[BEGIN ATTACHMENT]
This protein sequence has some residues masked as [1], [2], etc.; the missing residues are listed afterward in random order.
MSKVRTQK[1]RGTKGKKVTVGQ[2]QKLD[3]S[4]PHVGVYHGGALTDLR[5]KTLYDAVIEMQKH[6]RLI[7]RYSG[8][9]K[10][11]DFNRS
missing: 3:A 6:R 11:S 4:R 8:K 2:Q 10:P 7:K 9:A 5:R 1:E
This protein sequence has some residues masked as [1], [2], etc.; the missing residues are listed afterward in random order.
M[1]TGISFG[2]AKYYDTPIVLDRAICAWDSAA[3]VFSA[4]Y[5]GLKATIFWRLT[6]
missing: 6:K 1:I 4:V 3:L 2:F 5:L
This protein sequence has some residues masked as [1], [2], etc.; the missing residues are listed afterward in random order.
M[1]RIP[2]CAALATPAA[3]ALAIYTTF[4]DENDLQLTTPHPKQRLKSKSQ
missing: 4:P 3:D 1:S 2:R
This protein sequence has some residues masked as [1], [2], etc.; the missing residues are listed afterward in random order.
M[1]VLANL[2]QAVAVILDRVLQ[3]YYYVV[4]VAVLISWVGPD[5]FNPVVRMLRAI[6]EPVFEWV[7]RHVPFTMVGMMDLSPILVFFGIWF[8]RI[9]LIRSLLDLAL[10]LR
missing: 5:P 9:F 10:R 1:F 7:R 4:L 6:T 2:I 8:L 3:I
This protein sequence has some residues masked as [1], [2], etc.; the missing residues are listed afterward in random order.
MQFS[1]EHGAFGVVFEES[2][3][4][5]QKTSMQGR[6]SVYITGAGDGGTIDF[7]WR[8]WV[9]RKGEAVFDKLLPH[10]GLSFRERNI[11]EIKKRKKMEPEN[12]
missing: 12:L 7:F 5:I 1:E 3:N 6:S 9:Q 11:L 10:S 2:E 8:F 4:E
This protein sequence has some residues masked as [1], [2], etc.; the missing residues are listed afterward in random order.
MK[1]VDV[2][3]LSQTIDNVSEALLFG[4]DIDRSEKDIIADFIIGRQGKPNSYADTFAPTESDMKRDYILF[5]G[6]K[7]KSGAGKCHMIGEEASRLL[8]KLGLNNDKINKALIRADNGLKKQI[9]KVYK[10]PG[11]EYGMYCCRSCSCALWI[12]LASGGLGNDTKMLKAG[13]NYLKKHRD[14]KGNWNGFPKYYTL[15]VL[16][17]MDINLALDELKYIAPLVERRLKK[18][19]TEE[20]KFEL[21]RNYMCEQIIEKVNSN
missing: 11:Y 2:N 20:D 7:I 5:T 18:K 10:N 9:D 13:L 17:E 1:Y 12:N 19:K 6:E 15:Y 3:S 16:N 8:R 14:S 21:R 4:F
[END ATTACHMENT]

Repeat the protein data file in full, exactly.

This protein sequence has some residues masked as [1], [2], etc.; the missing residues are listed afterward in random order.
MSKVRTQK[1]RGTKGKKVTVGQ[2]QKLD[3]S[4]PHVGVYHGGALTDLR[5]KTLYDAVIEMQKH[6]RLI[7]RYSG[8][9]K[10][11]DFNRS
missing: 3:A 6:R 11:S 4:R 8:K 2:Q 10:P 7:K 9:A 5:R 1:E
This protein sequence has some residues masked as [1], [2], etc.; the missing residues are listed afterward in random order.
M[1]TGISFG[2]AKYYDTPIVLDRAICAWDSAA[3]VFSA[4]Y[5]GLKATIFWRLT[6]
missing: 6:K 1:I 4:V 3:L 2:F 5:L
This protein sequence has some residues masked as [1], [2], etc.; the missing residues are listed afterward in random order.
M[1]RIP[2]CAALATPAA[3]ALAIYTTF[4]DENDLQLTTPHPKQRLKSKSQ
missing: 4:P 3:D 1:S 2:R
This protein sequence has some residues masked as [1], [2], etc.; the missing residues are listed afterward in random order.
M[1]VLANL[2]QAVAVILDRVLQ[3]YYYVV[4]VAVLISWVGPD[5]FNPVVRMLRAI[6]EPVFEWV[7]RHVPFTMVGMMDLSPILVFFGIWF[8]RI[9]LIRSLLDLAL[10]LR
missing: 5:P 9:F 10:R 1:F 7:R 4:L 6:T 2:I 8:L 3:I
This protein sequence has some residues masked as [1], [2], etc.; the missing residues are listed afterward in random order.
MQFS[1]EHGAFGVVFEES[2][3][4][5]QKTSMQGR[6]SVYITGAGDGGTIDF[7]WR[8]WV[9]RKGEAVFDKLLPH[10]GLSFRERNI[11]EIKKRKKMEPEN[12]
missing: 12:L 7:F 5:I 1:E 3:N 6:S 9:Q 11:L 10:S 2:E 8:F 4:E
This protein sequence has some residues masked as [1], [2], etc.; the missing residues are listed afterward in random order.
MK[1]VDV[2][3]LSQTIDNVSEALLFG[4]DIDRSEKDIIADFIIGRQGKPNSYADTFAPTESDMKRDYILF[5]G[6]K[7]KSGAGKCHMIGEEASRLL[8]KLGLNNDKINKALIRADNGLKKQI[9]KVYK[10]PG[11]EYGMYCCRSCSCALWI[12]LASGGLGNDTKMLKAG[13]NYLKKHRD[14]KGNWNGFPKYYTL[15]VL[16][17]MDINLALDELKYIAPLVERRLKK[18][19]TEE[20]KFEL[21]RNYMCEQIIEKVNSN
missing: 11:Y 2:N 20:D 7:I 5:T 18:K 10:N 9:D 13:L 17:E 1:Y 12:N 19:K 6:E 15:Y 3:S 16:N 8:R 14:S 21:R 4:F